Legal Latin: italics? (or not?)

Latin for Lawyers

In nonlegal as well as legal texts it is customary to italicize foreign words and expressions. But when dealing with legal Latin that’s not always the case. Certain Latin expressions are in such common use that they are considered part of the legal English lexicon. After having checked several legal style guides (Blue Book; Cambridge Law Journal, California Style Manual, among others), I’m sharing below my lists of “don’t italicize” and “do italicize” Latin terms.

Note: There may be no hard fast rules here. Several terms appeared as “do italicize” in some sources and as “don’t italicize” in others. These include: ab initio, in loco parentis, caveat emptor and non compos mentis, etc.

Latin terms NOT italicized

actus reus

addendum

ad hoc

ad hominem

ad infinitum

ad litem

ad valorem

ab initio

a fortiori

alias

alter ego

amici curiae

amicus curiae

anno Domini

antebellum

a priori

apropos

arguendo

assumpsit

bona fide

caveat emptor

certiorari

compos mentis

consortium

corpus

corpus delicti

corpus juris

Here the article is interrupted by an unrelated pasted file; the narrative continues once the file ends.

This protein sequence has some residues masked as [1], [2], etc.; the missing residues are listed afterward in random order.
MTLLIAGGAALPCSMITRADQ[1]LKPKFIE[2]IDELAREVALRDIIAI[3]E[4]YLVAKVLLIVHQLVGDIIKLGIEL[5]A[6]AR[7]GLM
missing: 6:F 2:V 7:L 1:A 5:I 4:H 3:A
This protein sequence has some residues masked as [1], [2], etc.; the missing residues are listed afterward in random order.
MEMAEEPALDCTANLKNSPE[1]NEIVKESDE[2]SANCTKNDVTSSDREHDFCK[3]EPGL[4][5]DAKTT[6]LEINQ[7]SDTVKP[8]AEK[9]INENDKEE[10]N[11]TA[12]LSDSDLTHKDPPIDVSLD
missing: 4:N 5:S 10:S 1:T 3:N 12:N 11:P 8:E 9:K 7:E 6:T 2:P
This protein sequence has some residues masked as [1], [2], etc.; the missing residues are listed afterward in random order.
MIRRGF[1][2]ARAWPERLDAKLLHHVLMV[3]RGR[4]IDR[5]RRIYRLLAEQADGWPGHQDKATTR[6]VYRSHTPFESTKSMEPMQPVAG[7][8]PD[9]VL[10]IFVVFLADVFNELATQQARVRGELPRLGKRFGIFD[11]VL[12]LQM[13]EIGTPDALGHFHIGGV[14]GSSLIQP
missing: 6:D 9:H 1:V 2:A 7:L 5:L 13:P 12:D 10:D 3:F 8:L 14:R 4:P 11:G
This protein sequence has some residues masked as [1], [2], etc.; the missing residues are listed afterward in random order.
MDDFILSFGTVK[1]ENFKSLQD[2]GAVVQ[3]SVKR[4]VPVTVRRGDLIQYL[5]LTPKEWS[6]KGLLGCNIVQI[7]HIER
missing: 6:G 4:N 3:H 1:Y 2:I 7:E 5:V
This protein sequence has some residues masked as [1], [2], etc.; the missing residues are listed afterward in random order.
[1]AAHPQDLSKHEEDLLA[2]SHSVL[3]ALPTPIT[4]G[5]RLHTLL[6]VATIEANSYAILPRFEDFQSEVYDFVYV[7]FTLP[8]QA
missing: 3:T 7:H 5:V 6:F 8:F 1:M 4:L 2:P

de facto

de jure

de minimis

de novo

dicta

dictum

duces tecum

ex contractu

ex delicto

ex officio

ex parte

ex post facto

forum non conveniens

habeas corpus

in camera

in extenso

in extremis

in forma pauperis

in futuro

in limine

in loco parentis

in pari delicto

in pari materia

in personam

in propria persona

in pro. Per.

in rem

in situ

inter alia

inter vivos

in toto

ipso facto

lis pendens

mala in se

mala prohibita

malum in se

malum prohibitum

mandamus

mens rea

modus operando

nisi prius

nolle prosequi

nolo contendere

non campos mentis

non obstante veredicto

nunc pro tunc

obiter dictum

onus

pendente lite

per annum

per diem

per stirpes

prima facie

pro bono publico

pro rata

pro tempore

quantum meruit

quid pro quo

quo warranto

ratio decidendi

res judicata

respondeat superior

sine qua non

stare decisis

status quo ante

sua sponte

sui generis

ultra vires

verbatim

viva voce

voir dire

 

Latin terms that should be italicized (there are dozens more)

a posteriori

a vinculo matrimonii

ad damnum

ad diem

animus

causa mortis

conditio sine qua non

coram nobis/vobis

cum testamento annexo

damnum absque injuria

de bene esse

duces tecum

ejusdem generis

ex curia

in curia

in perpetuum

in re

inter se

lex domicilii

lex locus contractus

lex non scripta

locus delicti

locus in quo

mala fide

ne plus ultra

parens patriae

per curiam

post facto

pro hac vice

quo animo

sensu stricto

sub judice

ut infra

ut supra

vide ut supra

 

 

 

One thought on “Legal Latin: italics? (or not?)

  1. It’s amusing that bona fide is not italicized but mala fide is. I understand why (i.e., bona fide is a common expression in everyday English, but mala fide is not) – not to mention the fact that language rules aren’t logical anyway. But it just goes to show how tricky language rules can be!

    Like

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